Carl L. BUGGS, Petitioner-Appellant, v. UNITED STATES of America, Respondent-Appellee.
Carl L. Buggs was convicted by a jury of numerous firearms and narcotics offenses. He appealed his sentence and we affirmed the judgment. See United States v. Buggs, 904 F.2d 1070 (7th Cir.1990). Mr. Buggs then filed a petition under 28 U.S.C. § 2255. He argued that he had received ineffective assistance of counsel at his sentencing and on direct appeal. He also contended that the calculation of the amount of drugs used in his sentencing was erroneous due to a change in the Sentencing Guidelines and that his 18 U.S.C. § 924(c) conviction was invalid in light of Bailey v. United States, 516 U.S. 137, 116 S.Ct. 501, 133 L.Ed.2d 472 (1995). The district court denied his petition and Mr. Buggs appealed.
Our earlier opinion sets forth in detail the facts of the case. We shall assume familiarity with that rendition and confine this description to a brief summary.
In 1988, Mr. Buggs discussed with William Perry a plan to establish a narcotics distribution operation: Mr. Buggs would provide Perry with cocaine and heroin to sell. Unbeknownst to Mr. Buggs, Perry was acting as an informant for law enforcement officers. On June 16, 1988, Officer John T. Jones accompanied Perry to a house in South Bend, Indiana, to purchase heroin from Mr. Buggs. While these three individuals waited in the living room of the house for the heroin to be delivered, Mr. Buggs became nervous about the delay. After placing a telephone call, Mr. Buggs went into a bedroom and returned to the living room carrying a large pistol. Both Officer Jones and Perry observed Mr. Buggs carry the firearm into the room. Mr. Buggs then placed the weapon next to him on the couch and proceeded to measure out two to three ounces of cocaine into individual packets. Eventually, an individual arrived with the heroin; Perry then purchased approximately one-half ounce of heroin from Mr. Buggs. Perry and Mr. Buggs also discussed arrangements for a second transaction, and Mr. Buggs agreed to provide three to seven ounces of heroin at $800 per ounce.
On June 30, 1988, Officer Jones and Perry returned to Mr. Buggs' house to purchase additional heroin. Mr. Buggs informed them that the heroin had been “overcut” and therefore was unsalable, but assured them that he could obtain the heroin that he had agreed to sell. Officer Jones gave Mr. Buggs $1,500 as partial payment for an expected four to six ounces of heroin. Mr. Buggs stated that he could obtain the heroin that afternoon and that they should call his house later that day. Perry subsequently made several calls to Mr. Buggs' residence and spoke each time to Mr. Buggs' fiancee. During the last conversation, Perry was told that Mr. Buggs had been unable to obtain the heroin but would be returning to his home shortly with a substitute. As he was driving home, however, Mr. Buggs' car was stopped and he was arrested by officers conducting surveillance. A search of the car revealed rock cocaine, powder cocaine and marijuana.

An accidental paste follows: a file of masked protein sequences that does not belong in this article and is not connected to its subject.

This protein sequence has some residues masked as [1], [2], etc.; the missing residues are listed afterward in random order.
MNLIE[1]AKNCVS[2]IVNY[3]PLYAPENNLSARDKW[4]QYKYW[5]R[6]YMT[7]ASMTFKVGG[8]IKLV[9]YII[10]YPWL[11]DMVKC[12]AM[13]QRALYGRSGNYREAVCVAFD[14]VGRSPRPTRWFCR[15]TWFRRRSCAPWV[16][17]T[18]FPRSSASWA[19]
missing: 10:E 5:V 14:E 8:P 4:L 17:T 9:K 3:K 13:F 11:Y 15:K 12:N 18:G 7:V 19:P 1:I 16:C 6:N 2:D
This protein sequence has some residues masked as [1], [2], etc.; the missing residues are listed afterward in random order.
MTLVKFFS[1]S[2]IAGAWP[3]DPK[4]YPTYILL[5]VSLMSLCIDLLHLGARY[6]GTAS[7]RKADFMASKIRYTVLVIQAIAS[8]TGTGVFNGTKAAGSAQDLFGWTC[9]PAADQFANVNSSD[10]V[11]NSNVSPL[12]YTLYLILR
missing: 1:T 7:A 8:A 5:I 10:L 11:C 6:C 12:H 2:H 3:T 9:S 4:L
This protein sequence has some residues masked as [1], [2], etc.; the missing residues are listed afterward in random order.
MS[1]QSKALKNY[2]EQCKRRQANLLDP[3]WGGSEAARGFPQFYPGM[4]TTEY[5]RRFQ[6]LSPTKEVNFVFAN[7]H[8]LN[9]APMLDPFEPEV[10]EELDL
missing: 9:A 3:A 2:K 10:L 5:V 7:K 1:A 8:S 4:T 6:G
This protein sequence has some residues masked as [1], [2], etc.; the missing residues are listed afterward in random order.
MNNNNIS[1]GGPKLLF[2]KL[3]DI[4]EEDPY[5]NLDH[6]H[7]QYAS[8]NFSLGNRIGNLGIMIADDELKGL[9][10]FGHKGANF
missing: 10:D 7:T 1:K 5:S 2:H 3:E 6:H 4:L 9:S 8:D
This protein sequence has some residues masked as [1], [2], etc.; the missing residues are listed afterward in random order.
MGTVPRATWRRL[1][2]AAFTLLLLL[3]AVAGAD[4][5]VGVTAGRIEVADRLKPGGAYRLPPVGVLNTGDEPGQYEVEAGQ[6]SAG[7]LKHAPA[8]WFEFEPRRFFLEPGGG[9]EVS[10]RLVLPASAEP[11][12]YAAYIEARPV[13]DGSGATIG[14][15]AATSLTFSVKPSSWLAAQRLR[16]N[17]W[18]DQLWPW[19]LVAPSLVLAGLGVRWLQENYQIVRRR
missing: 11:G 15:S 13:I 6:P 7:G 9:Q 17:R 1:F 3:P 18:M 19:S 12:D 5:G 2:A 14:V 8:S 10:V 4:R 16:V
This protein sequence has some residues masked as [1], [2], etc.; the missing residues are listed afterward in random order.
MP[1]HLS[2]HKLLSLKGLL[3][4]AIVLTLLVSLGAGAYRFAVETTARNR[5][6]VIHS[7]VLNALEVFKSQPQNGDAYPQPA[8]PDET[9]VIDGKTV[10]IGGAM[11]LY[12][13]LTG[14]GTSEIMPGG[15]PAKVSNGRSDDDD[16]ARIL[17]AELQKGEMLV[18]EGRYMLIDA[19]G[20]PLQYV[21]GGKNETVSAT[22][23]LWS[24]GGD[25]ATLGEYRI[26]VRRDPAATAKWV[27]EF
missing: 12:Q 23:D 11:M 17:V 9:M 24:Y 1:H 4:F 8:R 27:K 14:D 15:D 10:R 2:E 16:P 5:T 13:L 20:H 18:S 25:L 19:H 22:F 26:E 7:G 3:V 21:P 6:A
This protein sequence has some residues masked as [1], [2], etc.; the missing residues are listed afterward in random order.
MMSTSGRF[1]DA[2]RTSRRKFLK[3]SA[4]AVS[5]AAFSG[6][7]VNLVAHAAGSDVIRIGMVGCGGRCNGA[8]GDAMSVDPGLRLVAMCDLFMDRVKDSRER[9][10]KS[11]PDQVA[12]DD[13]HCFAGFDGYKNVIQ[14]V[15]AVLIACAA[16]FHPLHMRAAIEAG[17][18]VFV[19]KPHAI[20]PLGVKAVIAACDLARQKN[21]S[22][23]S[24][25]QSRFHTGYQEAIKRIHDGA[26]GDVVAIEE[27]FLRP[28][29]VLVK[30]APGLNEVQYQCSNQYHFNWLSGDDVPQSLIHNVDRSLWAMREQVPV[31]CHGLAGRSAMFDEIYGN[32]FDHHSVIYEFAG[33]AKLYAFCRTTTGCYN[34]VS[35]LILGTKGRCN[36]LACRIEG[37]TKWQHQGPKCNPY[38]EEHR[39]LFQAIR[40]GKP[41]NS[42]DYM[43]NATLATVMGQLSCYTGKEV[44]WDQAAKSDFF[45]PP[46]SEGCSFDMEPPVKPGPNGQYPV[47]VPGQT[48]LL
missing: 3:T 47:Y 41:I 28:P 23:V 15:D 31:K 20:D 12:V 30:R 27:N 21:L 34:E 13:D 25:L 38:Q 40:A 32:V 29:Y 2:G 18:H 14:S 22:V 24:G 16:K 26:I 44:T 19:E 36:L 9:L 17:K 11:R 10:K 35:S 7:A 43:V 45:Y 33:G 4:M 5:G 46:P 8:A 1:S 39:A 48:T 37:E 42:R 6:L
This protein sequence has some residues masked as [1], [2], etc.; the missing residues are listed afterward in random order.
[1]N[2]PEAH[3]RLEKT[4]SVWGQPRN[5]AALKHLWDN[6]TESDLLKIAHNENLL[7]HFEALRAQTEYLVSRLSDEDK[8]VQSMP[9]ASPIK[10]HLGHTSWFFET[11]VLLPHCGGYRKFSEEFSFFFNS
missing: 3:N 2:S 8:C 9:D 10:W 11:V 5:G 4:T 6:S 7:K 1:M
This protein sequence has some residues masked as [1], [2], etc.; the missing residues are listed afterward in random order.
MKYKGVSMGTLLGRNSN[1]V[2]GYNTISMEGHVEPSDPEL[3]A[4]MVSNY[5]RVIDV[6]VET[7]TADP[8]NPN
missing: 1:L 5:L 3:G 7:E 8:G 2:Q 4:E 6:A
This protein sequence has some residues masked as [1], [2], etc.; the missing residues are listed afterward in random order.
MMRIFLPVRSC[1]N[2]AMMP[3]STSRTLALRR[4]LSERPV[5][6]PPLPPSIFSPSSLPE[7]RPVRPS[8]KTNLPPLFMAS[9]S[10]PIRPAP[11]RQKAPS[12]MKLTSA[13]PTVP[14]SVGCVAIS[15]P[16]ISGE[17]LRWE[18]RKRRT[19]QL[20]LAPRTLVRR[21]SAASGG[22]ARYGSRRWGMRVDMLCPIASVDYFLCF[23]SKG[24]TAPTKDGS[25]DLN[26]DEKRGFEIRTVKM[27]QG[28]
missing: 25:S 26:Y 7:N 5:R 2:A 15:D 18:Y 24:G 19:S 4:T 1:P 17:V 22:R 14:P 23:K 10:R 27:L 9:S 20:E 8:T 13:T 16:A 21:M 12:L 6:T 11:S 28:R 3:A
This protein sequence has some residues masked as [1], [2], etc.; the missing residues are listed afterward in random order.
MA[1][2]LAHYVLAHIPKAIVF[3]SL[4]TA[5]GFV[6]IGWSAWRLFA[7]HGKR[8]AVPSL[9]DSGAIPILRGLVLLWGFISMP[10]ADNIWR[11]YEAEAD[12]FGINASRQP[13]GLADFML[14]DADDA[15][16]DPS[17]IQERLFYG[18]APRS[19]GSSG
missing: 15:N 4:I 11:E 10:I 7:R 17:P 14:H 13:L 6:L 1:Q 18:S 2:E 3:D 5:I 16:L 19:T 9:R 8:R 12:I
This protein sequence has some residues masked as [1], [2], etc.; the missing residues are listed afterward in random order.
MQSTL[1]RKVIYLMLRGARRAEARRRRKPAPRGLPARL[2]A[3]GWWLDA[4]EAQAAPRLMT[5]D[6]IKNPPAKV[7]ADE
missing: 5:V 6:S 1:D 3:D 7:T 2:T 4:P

At trial, a jury found Mr. Buggs guilty of the following offenses: (1) possession with intent to distribute heroin on June 16, 1988; (2) possession with intent to distribute cocaine on June 16, 1988; (3) possession with intent to distribute cocaine on June 30, 1988; (4) conspiracy to distribute and possess with the intent to distribute heroin; (5) possession of a firearm by a convicted felon; and (6) using or carrying a firearm during and in relation to a narcotics offense. In due course, we affirmed the judgment of conviction.